Esperanza and her mother are forced to leave their life of wealth and privilege in Mexico to go work in the labor camps of Southern California, where they must adapt to the harsh circumstances facing Mexican farm workers on the eve of the Great Depression.
Original publication date
Thanks to Jenn (Nittnut) for recommending this book.
Living a life of luxury in Mexico where her father is a wealthy land owner,
When her uncles rob Esperanza's mother of her wealth, the family flees to California and become migrant workers.
Told through Esperanza's eyes, we observe the difficulties of adjustment and watch as the child of wealth humbles herself to live with and relate to the poor.
Esperanza rises above her perceptions and finds strength and beauty in the simple pleasures of life.
This is an excellent portrayal of the Mexican uprising, of the life of the migrant worker in California and the trials and tribulations they experienced.
The genre of this book is multicultural realistic fiction. It is realistic fiction because it is a story that could happen in real life. The multicultural part of the genre comes from the fact that she is from Mexico and has come to America. Esperanza is
Esperanza, the daughter of a wealthy landowner, and her mother must leave their home in
This book is rich with ideas for great discussions on empathy, economics, labor unions, race relations, prejudice, rights, family, choices, hope, attitude, work, pride, and kindness. Make sure you keep tissues by as you read. I don't usually cry when reading, but this book brought my tears to the surface again and again making it difficult to read aloud to my kids. It's a sweet book about hard work, love, and hope.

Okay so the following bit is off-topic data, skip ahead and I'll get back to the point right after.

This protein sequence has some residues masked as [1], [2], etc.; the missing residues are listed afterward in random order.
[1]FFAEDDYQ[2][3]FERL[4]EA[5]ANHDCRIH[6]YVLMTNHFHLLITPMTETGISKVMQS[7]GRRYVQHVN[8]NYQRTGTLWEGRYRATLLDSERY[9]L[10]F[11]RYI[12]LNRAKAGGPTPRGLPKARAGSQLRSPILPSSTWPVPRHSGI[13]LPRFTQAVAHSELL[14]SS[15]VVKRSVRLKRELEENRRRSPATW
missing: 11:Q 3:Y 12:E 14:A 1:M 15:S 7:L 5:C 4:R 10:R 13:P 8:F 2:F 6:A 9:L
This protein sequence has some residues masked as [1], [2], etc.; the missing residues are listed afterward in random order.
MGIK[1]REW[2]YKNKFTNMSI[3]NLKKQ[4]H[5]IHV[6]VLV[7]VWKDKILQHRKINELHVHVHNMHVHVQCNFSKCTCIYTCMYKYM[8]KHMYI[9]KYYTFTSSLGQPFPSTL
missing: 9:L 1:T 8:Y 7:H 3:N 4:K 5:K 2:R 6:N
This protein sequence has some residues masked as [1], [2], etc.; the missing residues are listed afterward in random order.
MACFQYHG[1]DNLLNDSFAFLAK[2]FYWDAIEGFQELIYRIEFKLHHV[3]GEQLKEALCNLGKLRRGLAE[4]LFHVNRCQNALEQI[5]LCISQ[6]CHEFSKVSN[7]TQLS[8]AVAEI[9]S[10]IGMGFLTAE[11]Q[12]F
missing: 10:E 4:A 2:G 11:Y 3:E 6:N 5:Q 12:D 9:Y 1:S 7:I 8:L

This is an example of historical fiction because the story takes place in 1924. While the characters are fictional, Esperanza and her story are reflections of the author's grandma's life as a migrant worker.
First, my gripes, and they are minor ones. Some scenes were so undetailed that I wasn't sure the author could even picture them. The house fire,
But, on the other hand, this book has a sympathetic main character, a well-crafted plot, and some history and human rights morals. It is simply a very good, very normal children's novel - and there is nothing wrong with that.
Esperanza's selfishness and kindness, her despair at her new life, and the courage she uses to find her place make this an engaging story. The scenes of life at the workers camp are beautifully described, allowing us to take part in Esperanza's struggles and joys.
I'd sell this book by telling the story of how Esperanza is left minding the babies for the first time, and she feeds them the plums, and they use diaper after diaper during the afternoon.
The themes of hard work and family are strong throughout the novel. There are many Spanish words and phrases, but all are translated and explained.
There are no illustrations. Each chapter is named, in Spanish and English, for a fruit or vegetable, alluding to farmers' seasons and weaving the same "farm worker's time" motif through the novel.
Highly recommended for elementary and middle school libraries.